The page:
2. Remove static constraints on existing solar

Maximise solar exports within the limits of the distribution network. At present, many households and businesses are not able to export their full solar potential to the grid, with static export limits set at 5kW for most households in the NEM. Flexible export limits (also called Dynamic Operating Envelopes) enable greater solar exports at times that the grid can cope, and should be accelerated so consumers can get the greatest value from their solar power.

Reduce consumer costs, improve appliance lifetime and solar exports through better voltage management. Currently most distribution networks are operating at voltages above the 230V standard most of the time. This is costing consumers more than it should – an estimated $30m annually in Victoria for the additional supply alone. There are also additional costs in reducing the lifetime of appliances and increasing solar exports from higher than necessary voltages. All of these can be addressed by jurisdictions working collectively and following the Victorian Government’s lead to address high voltages.

 3. Unlock flexible demand

A vital role of the sharing energy economy is to have electrical appliances flex their power consumption up and down, in line the available renewable power supply. This is referred to as “flexible demand”, of which “demand response” to a signal is one form. To facilitate flexible demand, standards need to be updated to enable appliances to respond to grid signals and enable consumers to opt out if desired, and consumers need to be adequately compensated for providing these services.

Develop demand response requirements for major household appliances. There are no requirements for large household appliances to be able to flex their demand or even to be able to communicate with other devices in the home. Research shows that the biggest aggregated opportunity for demand response is in households, especially hot water systems. While not efficient, a 300-litre tank on an existing electric storage hot water system has about the equivalent energy storage potential (15kWh) as a Tesla Powerwall.

Accelerate the efficient electrification of hot water systems. Under the University of Technology Sydney’s (UTS) rapid electrification of hot water scenario, developed for the Australian Renewable Energy Agency (ARENA), if all hot water systems are efficiently electrified and controllable by 2035, consumers could save up to an estimated $6.7 billion a year by 2040, while 22GW/45GWh/day of flexible demand would be created, equivalent to roughly two-thirds of peak demand in the NEM.
A national strategy for flexible domestic hot water should look to make the most of this opportunity.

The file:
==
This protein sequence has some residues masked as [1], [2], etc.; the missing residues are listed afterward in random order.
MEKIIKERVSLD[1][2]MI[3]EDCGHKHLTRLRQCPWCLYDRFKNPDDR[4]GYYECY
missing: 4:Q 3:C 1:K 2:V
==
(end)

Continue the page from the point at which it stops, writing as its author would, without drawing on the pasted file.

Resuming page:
Enable demand response revenue streams. The wholesale demand response mechanism (WDR mechanism) is currently limited to large commercial and industrial (C&I) customers with a base of flat demand. Aggregated household DER are not able to participate, and therefore consumers are missing out on an opportunity to earn revenue by voluntarily flexing their demand. This can be addressed by reforming and expanding existing baseline methods and changing the rules to include aggregated household demand and more dynamic forms of C&I demand in the WDR mechanism.

 4. Fast-track distributed storage

Prioritise and provide financial support for behind-the-meter (BTM) storage. Rooftop solar generation is already reducing wholesale prices in the daytime, but it will further reduce overall costs for consumers if it can be stored and used at peak times (including the daily 4pm-8pm evening peak). To enable this, the government should prioritise and provide financial support for distributed battery systems where it can deliver significant system benefits. It should also support electric vehicle-to-grid services, and allow aggregated storage (and where possible, flexible demand response) to participate in the Capacity Investment Scheme.

 5. Create a level-playing field in network services

Ensure distribution network revenue regulation enables DER integration. Network revenue regulation was designed to reward distribution businesses for delivering one-way flows of electricity, including the construction of assets to meet peak network flows. Networks now need to enable two-way flows and DER integration to support decarbonisation. A review of distribution network revenue regulation is needed to enable DER to provide network services on a level playing field with expenditure on network assets, and to make sure that in a DER-rich future, networks are used efficiently and that distribution network costs can be reduced for consumers.